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YOLO COUNTY NEWS
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DUI task force tallies holiday arrests

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From page A3 | January 05, 2014 | 6 Comments

A holiday crackdown on impaired driving by Yolo County’s Avoid the 8 task force resulted in 60 DUI arrests over a 20-day period, authorities announced Friday.

The arrests were the result of sobriety checkpoints, saturation patrols and regular patrols throughout the county between Dec. 13 and Jan. 1, said Davis police Sgt. Rod Rifredi, task force coordinator. Officers also served warrants on 10 DUI offenders.

There were no fatal collisions reported in Yolo County during the crackdown period, although there were two injury collisions being investigated in which alcohol may have been a factor, Rifredi said.

Funding for this program was provided by a grant from the California Office of Traffic Safety, through the National Highway Traffic Safety Administration.

Enterprise staff

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Discussion | 6 comments

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  • greg johnsonJanuary 05, 2014 - 9:36 am

    One has to wonder at times whether these crackdowns are done in the interest of public safety or revenue generation. Don't get me wrong. I know drunk driving is a problem with many horrible consequences and I don't think it's OK. However, it does seem incongruous that drinking is not just commonplace but promoted in this society, and yet we have pushed the legal level down so low. I believe a DWI case can be made for a level of .06. It would be interesting to know what percentage of people leaving bars and restaurants for their cars had a level of .06 or more. It would also make sense to correlate blood alcohol levels to incidence of so-called "alcohol-related" accidents. In other words, what percentage of these involve alcohol levels between .06 and .1? I hate to be cynical but sometimes I question sobriety checkpoints and their contribution of funds to cash-strapped governments. When one considers it from that point of view, CHP officers can probably cite 20 speeders or more in one day. That may generate $3000 while it probably only has a cost of $500/day to put him out on the road. I'm sure that this helps to take a little bite out of the deficit, and I've noted CHPs are out in force for the past several years. So, again I ask, whose interests are these measures undertaken for? Just food for thought.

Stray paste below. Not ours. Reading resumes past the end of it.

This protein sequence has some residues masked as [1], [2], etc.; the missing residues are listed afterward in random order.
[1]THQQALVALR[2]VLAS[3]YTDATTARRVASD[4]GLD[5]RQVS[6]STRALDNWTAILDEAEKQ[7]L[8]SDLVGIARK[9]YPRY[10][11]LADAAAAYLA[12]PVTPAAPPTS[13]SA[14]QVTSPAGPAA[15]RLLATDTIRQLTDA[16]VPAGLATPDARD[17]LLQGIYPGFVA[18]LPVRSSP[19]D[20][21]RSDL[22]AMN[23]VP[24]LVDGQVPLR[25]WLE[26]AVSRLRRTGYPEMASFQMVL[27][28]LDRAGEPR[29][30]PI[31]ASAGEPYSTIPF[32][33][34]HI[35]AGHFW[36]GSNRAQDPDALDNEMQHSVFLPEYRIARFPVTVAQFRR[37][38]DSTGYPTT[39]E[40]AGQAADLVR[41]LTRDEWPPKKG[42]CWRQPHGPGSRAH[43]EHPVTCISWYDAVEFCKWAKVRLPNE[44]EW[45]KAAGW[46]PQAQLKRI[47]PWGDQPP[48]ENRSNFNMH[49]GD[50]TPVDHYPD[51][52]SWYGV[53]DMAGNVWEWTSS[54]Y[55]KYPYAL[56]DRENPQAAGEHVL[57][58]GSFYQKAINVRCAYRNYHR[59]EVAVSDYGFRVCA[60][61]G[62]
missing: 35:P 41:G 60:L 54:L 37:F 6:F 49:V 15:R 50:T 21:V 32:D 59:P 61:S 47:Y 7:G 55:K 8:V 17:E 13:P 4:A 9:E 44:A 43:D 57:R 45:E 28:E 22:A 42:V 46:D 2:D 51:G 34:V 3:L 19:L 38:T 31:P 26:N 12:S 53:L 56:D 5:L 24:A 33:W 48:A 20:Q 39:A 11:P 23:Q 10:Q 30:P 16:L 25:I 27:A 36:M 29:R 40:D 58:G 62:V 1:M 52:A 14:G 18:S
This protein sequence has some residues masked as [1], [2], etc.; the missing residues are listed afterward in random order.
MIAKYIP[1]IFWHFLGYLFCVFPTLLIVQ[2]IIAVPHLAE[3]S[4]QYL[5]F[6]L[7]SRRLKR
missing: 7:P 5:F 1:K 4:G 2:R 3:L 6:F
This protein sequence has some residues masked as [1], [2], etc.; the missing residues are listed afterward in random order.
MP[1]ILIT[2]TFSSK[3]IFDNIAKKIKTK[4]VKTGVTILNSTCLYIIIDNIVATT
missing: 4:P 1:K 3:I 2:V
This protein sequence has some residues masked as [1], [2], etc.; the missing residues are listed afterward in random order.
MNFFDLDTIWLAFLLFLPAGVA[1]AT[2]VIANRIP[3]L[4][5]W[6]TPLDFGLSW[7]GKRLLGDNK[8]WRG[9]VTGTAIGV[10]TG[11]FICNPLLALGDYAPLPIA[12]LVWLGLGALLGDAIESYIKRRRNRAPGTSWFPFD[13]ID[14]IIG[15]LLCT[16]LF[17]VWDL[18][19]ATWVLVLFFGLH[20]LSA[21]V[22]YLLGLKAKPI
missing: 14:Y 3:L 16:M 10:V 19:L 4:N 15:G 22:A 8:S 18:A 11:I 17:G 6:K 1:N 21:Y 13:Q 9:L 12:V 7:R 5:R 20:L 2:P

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  • Rich RifkinJanuary 05, 2014 - 10:01 am

    "I believe a DWI case can be made for a level of .06." ................. The BAC limit in California is 0.08%. It's now the same in all 50 states, though some, including California, have lower limits for commercial drivers (operating large trucks) and even lower limits for minors. .............. See: http://www.dmv.org/ca-california/automotive-law/dui.php

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  • YuleJanuary 06, 2014 - 9:04 am

    Greg, drinking is promoted by the alcoholic beverage industry, not government or law enforcement. And as to your CHP example, please be aware that the CHP gets nothing, zero, zip, nada from tickets. The majority of the revenue goes to the courts, with some to the counties, and some to special funds.

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  • Greg JohnsonJanuary 06, 2014 - 1:11 pm

    Yule, I was not implying that the CHP as an entity is trying to make itself rich, only that they are being used as a money-making machine for government. I think safety is an important goal (I commute 3 times a week and am shocked by the stupidity and recklessness on the road) but I just question whether these tickets are helping the problem or just making money from it.

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  • YuleJanuary 06, 2014 - 2:42 pm

    Greg, no one tactic can be either praised or blamed for what happens to the DUI rate, but DUI fatalities have dropped by 37% since 2005, so something, or more likely many things, are working. I figure that fear of crashing and fear of getting a DUI are the two biggest things.

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  • ontJanuary 06, 2014 - 9:54 am

    "we have pushed the legal level down so low". Yes quite a bit lower than the old standard but still relatively high compared internationally.

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